Looking the other way isn’t an option when Block’s daughter and granddaughter go missing. He suspects Robinson had something to do with their disappearance and vows to do something about it. “If I find out you had anything to do with my granddaughter going missing,” he warns the FBI head honcho, “you’re going to need more men.”

And the plot, such that it is, thickens.

With none of the fun Eurotrash panache of “Taken,” too many movie-of-the-week characters and a plot with all the suspense of a Tim Horton’s commercial, “Blacklist” doesn’t belong on the same shelf with Neeson’s best action flicks. Inert and stodgy, it never gets to lift-off.

Still, there is no denying Neeson’s screen presence. Even in cut rate fare like this he’s watchable. It’s just that he has visited this well too many times. Once again, he’s the tough guy cliché, a loner fighting against impossible odds, using his special set of skills to even scores and, in doing so, invites comparisons to other, better movies.

CTV NEWS AT 11:30: MORE MOVIES AND TV SHOWS TO STREAM THIS WEEKEND!

Richard speaks to “CTV News at 11:30” anchor Andria Bain about movies on VOD and in theatres to watch this weekend including Chloë Grace Moretz’s action thriller “Shadow in the Cloud” and the poignant documentary “Sing Me a Song.”

Watch the whole thing HERE! (Starts at 24:18)

RICHARD’S CTV NEWSCHANNEL WEEKEND MOVIE REVIEWS FOR JANUARY 1, 2021!

Richard sits in on the CTV NewsChannel with host Anita Sharma to have a look at the new movies coming to VOD, streaming services and theatres including Chloë Grace Moretz’s action thriller “Shadow in the Cloud” and the poignant documentary “Sing Me a Song.” Then we look at the top five movies to stream right now!

Watch the whole thing HERE!

SHADOW IN THE CLOUD: 2 ½ STARS. “twists tie it into a Gordian knot.”

A tribute to the pulpy adventure movies of the 1940s by way of “The Twilight Zone,” “Shadow in the Cloud,” now in select theaters and on VOD and digital, is a popcorn movie, for better and for worse.

Chloë Grace Moretz is strong willed Women’s Auxiliary Air Force officer Maude Garrett. The only female presence on a massive B-17 Flying Fortress military plane, her mission is to protect, at all costs, a precious piece of cargo but the chauvinistic attitude of the male crew makes the job next to impossible. Stuck in a turret in the belly of the plane, Garrett has an almost unobstructed, 360° view of their airspace. When she reports a “shadow in the clouds,” a possible enemy attack, she is ignored. When airborne gremlins (you read that right) attack, she is blamed. “Whatever is in that package,” the men say, “is what’s causing the failures on this plane.”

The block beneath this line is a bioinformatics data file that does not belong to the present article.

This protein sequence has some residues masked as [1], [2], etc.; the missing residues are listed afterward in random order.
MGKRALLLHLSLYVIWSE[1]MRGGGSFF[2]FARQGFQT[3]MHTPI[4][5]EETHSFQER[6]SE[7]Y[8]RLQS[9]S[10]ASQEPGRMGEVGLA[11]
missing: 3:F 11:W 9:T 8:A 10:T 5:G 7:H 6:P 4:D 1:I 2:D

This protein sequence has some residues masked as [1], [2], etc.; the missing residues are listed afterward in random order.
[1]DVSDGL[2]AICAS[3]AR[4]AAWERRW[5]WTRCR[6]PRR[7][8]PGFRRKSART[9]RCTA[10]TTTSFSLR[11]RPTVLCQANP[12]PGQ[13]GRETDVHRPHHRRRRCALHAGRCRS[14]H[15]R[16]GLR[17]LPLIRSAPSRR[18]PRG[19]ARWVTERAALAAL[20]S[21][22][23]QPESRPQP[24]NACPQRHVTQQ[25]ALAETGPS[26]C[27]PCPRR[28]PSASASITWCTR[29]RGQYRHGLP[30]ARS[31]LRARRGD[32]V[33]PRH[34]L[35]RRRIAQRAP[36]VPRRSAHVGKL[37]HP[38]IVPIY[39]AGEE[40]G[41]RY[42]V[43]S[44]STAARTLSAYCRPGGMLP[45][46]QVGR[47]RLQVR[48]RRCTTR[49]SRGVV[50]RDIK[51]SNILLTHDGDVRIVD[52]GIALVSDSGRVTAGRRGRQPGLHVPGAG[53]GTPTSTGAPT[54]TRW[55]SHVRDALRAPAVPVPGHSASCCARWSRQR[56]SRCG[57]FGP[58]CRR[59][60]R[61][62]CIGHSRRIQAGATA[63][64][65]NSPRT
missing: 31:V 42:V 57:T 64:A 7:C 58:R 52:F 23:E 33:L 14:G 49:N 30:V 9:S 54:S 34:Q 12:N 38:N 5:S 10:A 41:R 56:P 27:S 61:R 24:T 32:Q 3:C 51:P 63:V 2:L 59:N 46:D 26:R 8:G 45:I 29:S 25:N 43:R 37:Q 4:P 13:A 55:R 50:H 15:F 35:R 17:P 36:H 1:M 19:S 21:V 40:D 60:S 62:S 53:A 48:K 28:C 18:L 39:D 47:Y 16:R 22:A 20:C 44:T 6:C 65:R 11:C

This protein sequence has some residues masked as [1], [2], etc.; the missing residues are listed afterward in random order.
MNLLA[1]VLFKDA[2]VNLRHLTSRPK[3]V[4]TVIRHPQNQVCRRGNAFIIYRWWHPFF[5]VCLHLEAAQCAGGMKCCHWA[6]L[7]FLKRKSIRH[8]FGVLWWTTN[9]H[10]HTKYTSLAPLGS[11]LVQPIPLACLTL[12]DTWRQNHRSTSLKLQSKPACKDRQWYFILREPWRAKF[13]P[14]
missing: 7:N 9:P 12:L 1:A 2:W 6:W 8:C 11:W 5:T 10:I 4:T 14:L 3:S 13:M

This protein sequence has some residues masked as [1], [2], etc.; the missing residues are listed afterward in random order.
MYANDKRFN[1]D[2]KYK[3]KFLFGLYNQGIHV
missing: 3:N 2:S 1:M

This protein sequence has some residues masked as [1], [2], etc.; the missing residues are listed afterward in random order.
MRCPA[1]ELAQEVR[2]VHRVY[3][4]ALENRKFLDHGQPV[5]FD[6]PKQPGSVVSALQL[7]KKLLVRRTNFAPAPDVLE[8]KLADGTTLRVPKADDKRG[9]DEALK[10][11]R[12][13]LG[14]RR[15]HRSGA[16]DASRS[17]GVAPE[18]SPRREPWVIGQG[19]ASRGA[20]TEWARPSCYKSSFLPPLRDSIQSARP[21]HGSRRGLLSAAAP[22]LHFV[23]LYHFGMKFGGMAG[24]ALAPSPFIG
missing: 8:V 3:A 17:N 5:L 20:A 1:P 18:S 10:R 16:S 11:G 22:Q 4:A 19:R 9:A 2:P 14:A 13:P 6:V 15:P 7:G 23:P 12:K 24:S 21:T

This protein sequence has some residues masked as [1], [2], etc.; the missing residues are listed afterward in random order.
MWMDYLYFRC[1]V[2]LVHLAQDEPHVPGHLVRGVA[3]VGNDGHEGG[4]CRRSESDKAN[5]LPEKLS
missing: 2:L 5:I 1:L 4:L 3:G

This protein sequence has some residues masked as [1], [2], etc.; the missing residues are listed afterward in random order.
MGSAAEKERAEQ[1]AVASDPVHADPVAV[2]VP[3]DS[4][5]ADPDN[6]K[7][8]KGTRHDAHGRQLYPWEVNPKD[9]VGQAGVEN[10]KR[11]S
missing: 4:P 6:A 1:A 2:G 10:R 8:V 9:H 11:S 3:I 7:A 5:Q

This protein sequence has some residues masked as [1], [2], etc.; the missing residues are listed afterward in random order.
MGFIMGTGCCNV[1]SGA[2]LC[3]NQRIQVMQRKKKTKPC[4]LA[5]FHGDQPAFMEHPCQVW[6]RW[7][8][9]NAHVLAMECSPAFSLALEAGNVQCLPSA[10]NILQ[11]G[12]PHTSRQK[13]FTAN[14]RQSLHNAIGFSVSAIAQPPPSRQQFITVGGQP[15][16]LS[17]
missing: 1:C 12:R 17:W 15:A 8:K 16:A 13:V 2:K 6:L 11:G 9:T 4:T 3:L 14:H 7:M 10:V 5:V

Cue the first of the movie’s outrageous twists.

The first half of “Shadow in the Cloud” is a showcase for Moretz. For much of the film’s running time it’s a one person show, with the “Kick Ass” star strapped into a gunner’s turret, spewing hardboiled dialogue. She’s energetic, holding the screen with sheer force of personality. Garrett even finds room in the generic 1940s style cliched dialogue to convincingly poke through the veneer of chauvinism from her plane mates.

The second half is frenetic, with airborne action and Gremlins! Gremlins! Gremlins! The movie becomes less character driven and more a vehicle for director Roseanne Liang’s prowess with a camera.

Each half has its strengths, but they are bound together by twists that would make even M. Night Shyamalan shake his head. There are logic holes big enough for a B-17 Flying Fortress to soar through which would be OK if the twists didn’t feel tacked on for the sake of shaking things up.

At just 83-minutes offers up two movies and while there are moments of interest in the busy second half, the film is strongest when Moretz is on screen alone, before the film’s twists tie it into a Gordian knot.